German literature is rich in talented people with extraordinary views and lifestyle. One of them, to our opinion, is worth of special attention – Hermann Hesse. He was born into a family of Pietist missionaries in the German state of Wüttenberg on July 2, 1877. The boy was expected to continue his family way, but Hesse disappointed his parents: he was expelled from Protestant seminary at Maulbronn in 1891.
After that the range of his creative activity was very wide: he was German Swiss poet, novelist, and painter. In 1946 he received the Nobel Prize in Literature. Other awards were Honorary Doctorate from the University of Bern,Wilhelm-Raabe-Preis, Peace Prize of the German Book Trade etc.
Hermann Hesse’s works explore an individual’s search for authenticity, self-knowledge and spirituality. Maybe, it is connected with his own hard way to his real calling. Hesse had many questions with no answers. Constant search for new impressions was the reason of his strong desire to travel. In 1901 Hermann Hesse undertook to fulfill a long-held dream and traveled for the first time to Italy. In the same year Hesse changed jobs and began working at the antiquarium Wattenwyl in Basel.
The novel Peter Camenzind, made him famous and Hesse could make a living as a writer. After that he married Maria Bernoulli and settled down with her in Gaienhofen on Lake Constance. They were unhappy together. In this period Hesse was fascinated by Schopenhauer’s works and theosophy, it caused his interest in India. So, being depressed because of family dissonance, in 1911 Hesse left alone for a long trip to Sri Lanka and Indonesia. It had a great impact on his future work (his novel Siddhartha was the result of the love for Indian culture and Buddhist philosophy).
Life prepared many crosses for Hermann Hesse: the First World War (he was a volunteer with the Imperial army), his father’s death, the serious sickness of his son Martin, and his wife’s schizophrenia. In 1919 he moved to Montagnola and worked out his literary projects, began to paint. The writer made an attempt to create a happy family with the singer Ruth Wenger, whom he married in 1924. Their relationships were complicated and unstable.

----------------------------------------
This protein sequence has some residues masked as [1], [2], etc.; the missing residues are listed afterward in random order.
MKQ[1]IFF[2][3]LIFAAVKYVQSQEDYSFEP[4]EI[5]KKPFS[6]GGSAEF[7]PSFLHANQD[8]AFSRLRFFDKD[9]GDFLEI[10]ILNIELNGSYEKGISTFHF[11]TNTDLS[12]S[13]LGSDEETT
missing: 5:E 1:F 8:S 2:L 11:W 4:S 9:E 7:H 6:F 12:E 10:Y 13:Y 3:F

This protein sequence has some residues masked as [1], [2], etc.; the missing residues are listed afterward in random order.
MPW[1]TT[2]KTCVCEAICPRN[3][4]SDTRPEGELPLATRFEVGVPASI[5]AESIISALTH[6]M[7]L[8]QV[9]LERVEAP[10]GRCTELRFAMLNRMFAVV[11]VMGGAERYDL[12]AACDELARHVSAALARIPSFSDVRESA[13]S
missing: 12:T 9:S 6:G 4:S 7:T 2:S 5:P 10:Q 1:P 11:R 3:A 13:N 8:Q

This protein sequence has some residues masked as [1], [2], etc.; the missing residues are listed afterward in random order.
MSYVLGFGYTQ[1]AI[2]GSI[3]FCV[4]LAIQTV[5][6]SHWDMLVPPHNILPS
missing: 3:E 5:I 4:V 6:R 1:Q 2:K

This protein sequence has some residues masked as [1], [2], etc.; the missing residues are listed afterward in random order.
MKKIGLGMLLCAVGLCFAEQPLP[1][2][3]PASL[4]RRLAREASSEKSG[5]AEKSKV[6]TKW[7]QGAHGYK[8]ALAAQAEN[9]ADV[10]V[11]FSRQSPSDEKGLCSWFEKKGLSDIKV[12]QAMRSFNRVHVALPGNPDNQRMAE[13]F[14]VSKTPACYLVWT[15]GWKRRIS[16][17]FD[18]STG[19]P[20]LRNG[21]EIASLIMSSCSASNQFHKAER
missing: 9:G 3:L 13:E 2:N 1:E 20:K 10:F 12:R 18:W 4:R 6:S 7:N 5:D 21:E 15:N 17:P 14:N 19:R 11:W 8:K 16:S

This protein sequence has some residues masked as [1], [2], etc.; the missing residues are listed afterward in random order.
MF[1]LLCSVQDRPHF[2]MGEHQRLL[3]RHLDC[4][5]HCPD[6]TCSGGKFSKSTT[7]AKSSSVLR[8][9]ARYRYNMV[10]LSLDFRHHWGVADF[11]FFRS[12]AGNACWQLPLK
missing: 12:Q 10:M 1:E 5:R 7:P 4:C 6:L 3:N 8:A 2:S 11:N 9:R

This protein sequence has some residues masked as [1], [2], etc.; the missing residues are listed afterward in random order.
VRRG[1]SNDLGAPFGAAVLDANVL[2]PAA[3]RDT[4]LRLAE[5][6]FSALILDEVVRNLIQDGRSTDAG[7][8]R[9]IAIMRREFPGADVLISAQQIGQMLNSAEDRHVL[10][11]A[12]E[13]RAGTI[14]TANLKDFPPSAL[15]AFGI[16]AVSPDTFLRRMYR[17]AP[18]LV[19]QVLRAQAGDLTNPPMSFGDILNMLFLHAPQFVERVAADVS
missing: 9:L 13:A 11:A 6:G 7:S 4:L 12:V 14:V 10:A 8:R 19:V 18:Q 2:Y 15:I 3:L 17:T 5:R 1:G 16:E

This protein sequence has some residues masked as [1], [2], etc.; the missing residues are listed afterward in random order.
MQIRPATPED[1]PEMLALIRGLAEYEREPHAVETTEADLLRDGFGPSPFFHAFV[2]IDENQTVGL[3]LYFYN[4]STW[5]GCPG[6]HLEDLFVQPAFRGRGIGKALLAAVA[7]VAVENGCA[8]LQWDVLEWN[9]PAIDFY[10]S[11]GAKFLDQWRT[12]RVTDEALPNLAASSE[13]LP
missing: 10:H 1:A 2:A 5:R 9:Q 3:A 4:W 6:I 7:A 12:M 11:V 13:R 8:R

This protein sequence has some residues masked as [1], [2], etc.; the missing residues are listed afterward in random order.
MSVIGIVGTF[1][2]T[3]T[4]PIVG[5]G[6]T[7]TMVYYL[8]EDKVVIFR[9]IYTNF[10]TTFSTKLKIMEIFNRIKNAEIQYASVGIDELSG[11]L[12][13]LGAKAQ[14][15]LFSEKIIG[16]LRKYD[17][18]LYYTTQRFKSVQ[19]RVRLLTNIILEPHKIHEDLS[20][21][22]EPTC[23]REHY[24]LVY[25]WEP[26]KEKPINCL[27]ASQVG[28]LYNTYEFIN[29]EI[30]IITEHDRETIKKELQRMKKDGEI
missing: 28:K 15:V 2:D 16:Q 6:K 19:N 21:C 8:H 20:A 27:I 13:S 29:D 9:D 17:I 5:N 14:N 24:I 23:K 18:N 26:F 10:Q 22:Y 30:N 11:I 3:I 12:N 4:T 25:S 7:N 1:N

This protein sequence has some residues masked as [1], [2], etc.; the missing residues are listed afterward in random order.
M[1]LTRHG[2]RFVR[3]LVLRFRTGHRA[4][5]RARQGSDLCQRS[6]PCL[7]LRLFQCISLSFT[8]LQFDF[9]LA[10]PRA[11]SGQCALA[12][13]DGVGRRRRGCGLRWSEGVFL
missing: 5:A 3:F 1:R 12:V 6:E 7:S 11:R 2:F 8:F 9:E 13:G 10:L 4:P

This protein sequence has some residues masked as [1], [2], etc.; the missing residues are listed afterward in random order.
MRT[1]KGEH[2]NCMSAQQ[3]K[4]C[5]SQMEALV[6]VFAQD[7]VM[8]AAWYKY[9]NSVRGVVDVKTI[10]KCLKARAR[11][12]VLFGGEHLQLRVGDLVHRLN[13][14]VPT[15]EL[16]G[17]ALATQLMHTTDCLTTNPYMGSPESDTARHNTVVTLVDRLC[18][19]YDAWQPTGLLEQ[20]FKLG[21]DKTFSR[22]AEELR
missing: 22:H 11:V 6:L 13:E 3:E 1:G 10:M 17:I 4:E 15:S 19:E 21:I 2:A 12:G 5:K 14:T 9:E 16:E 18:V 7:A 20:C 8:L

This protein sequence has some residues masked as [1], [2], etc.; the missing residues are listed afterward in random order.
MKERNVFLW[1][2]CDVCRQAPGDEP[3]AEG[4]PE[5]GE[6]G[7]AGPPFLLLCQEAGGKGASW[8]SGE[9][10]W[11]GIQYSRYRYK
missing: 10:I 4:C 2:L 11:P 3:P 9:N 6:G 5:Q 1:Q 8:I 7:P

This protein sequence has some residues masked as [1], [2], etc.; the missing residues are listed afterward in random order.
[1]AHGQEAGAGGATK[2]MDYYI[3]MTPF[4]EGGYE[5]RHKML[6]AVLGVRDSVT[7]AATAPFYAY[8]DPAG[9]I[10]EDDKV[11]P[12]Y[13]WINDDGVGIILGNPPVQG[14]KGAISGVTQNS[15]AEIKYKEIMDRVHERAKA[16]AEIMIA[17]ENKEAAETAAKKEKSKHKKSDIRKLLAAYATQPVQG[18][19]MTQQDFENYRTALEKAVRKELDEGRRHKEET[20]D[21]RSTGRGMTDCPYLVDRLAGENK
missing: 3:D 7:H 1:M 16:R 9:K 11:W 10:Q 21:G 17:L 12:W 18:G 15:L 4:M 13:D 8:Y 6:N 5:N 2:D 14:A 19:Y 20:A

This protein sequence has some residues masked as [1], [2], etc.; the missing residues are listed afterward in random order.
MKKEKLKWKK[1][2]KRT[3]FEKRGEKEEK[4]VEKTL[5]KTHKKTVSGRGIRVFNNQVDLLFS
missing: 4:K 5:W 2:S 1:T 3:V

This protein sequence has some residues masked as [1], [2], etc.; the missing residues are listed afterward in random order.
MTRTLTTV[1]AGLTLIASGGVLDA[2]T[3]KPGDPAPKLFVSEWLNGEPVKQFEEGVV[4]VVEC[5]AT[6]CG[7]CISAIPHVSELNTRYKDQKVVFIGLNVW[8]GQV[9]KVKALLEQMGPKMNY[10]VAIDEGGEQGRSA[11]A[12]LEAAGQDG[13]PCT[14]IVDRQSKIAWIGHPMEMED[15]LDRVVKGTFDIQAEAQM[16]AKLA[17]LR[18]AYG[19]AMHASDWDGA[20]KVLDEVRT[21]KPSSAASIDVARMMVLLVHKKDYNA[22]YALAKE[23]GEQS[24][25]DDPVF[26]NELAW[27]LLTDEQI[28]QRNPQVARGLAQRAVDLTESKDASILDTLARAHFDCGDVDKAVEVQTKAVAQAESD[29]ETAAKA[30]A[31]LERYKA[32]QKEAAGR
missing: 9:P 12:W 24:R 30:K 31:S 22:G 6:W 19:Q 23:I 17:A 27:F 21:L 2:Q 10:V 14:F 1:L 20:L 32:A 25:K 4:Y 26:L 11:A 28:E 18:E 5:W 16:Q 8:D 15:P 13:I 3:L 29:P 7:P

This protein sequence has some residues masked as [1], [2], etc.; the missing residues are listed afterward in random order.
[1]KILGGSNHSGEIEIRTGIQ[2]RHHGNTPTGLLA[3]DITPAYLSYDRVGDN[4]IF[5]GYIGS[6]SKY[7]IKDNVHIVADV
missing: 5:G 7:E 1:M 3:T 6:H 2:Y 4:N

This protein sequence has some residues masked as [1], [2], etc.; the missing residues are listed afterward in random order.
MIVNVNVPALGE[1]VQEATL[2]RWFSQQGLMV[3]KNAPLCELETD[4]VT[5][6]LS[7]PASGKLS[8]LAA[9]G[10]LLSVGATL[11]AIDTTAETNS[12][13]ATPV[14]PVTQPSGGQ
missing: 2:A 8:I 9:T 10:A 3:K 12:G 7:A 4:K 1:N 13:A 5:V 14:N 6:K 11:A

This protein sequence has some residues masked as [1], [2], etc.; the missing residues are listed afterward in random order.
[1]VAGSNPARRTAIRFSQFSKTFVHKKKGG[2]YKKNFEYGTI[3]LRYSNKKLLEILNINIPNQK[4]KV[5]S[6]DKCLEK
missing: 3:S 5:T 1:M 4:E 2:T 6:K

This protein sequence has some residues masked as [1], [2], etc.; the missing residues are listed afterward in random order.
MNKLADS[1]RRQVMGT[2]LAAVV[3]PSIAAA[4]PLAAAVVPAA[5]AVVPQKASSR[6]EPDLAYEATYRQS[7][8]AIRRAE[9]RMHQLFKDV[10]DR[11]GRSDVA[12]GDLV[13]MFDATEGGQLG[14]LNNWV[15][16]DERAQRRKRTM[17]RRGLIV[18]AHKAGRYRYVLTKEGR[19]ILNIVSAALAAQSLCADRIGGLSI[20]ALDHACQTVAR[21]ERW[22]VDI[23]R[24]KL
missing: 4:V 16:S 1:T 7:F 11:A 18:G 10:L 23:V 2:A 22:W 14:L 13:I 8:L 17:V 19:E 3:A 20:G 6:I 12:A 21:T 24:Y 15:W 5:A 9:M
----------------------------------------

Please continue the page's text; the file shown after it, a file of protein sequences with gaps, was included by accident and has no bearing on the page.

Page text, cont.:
In 1923 Hesse received Swiss citizenship. There he wrote autobiographical narratives Kurgast(1925) and The Nuremberg Trip (1927), later – Steppenwolf. He married again. His third wife was art historian Ninon Dolbin. She became not only his wife, but his companion, whom Hesse could trust.
The last Hesse”s major work The Glass Bead Game was printed in 1943 in Switzerland. For this work he was awarded the Nobel Prize. During the last twenty years of his life Hesse wrote many short stories, poems and essays.
Hermann Hesse died on August 9, 1962 and was buried in the cemetery at San Abbondio in Montagnola.
Famous quotations by Hermann Hesse:
- Oh, love isn’t there to make us happy. I believe it exists to show us how much we can endure. (Peter Camenzind, 1904)
- If you hate a person, you hate something in him that is part of yourself. (Demian, 1919)
- You must find your dream, then the way becomes easy. (Demian, 1919)
- Only the ideas that we actually live are of any value. (Demian, 1919)
- The world, as it is now, wants to die, wants to perish — and it will. (Demian, 1919)
- Eternity is a mere moment, just long enough for a joke. (Steppenwolf, 1927)
- If I know what love is, it is because of you. (Narcissus and Goldmund, 1930)